The revenues of the several States, and of the counties, cities, townships, &c., are generally derived from direct taxes upon property, real and personal, although in some States licences and fees and taxes on franchises and incomes bear a not inconsiderable part. The revenues of the United States are, and have historically been, mainly derived from two species of indirect taxes, viz., customs duties on imports and excise duties on articles as produced or consumed within the country, notably liquors and tobacco. At three several periods, viz., 1800-02, 1814-17, and 1863-71, direct taxes have contributed considerable amounts to the national revenue. At times the proceeds of the sales of public lands have formed an important element of the receipts of the general Government; but in the main it has been the accepted policy to sell lands to actual settlers at rates so low as to be inconsistent with the object of revenue. Indeed, under the homestead law, large portions of the public domain have been given away to settlers, while even larger amounts have been alienated in aid of schools, public improvements, &c. A detailed table, prepared by Prof. A. B. Hart, shows that up to 1884 192,584,116 acres had been sold, 162,230,099 had been granted to States and corporations for internal improvements, and 325,901,100 had been granted (167,483,506 to individuals and 158,417,594 to States) for other purposes, making a total of 680,715,315 acres.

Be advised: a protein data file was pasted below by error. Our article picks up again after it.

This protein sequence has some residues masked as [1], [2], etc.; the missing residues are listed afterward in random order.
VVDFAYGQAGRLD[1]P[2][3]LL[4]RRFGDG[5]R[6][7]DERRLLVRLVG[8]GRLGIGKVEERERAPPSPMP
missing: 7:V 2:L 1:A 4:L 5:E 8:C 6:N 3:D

At the tenth census (1880) an effort was made to obtain statistics covering the amounts raised, in one year, under all the taxing powers authorized and exercised in the United States. The difficulty lay wholly in obtaining the facts relating to revenues collected by counties and by taxing agencies below the county. The aggregate results, as ascertained for 1879, were as follows (Table XXXIV.):
|Receipts into the U.S. treasury (ordinary revenue)||$272,322,137|
|Receipts into the State (or Territorial) treasuries||52,019,955|
|Receipts into the county treasuries||69,606,571|
Receipts into the treasuries of cities, boroughs, or incorporated villages, and of townships and other subdivisions of counties
The aggregate receipts into the United States treasury, beginning in 1791, have been (in millions of dollars) as follows:—from customs, 5642; from internal revenue, 3449; from direct taxes, 28; from public lands, 241; from bank dividends, 10; miscellaneous, 568; total, 9938. The net ordinary expenditures of the United States Government from 1791 to 1886 have been as follows (in millions of dollars):—war, 4563; navy, 1106; Indians, 230; pensions, 900; miscellaneous, 1938; total, 8737. The foregoing is exclusive of payments on account of the principal or interest of the public debt.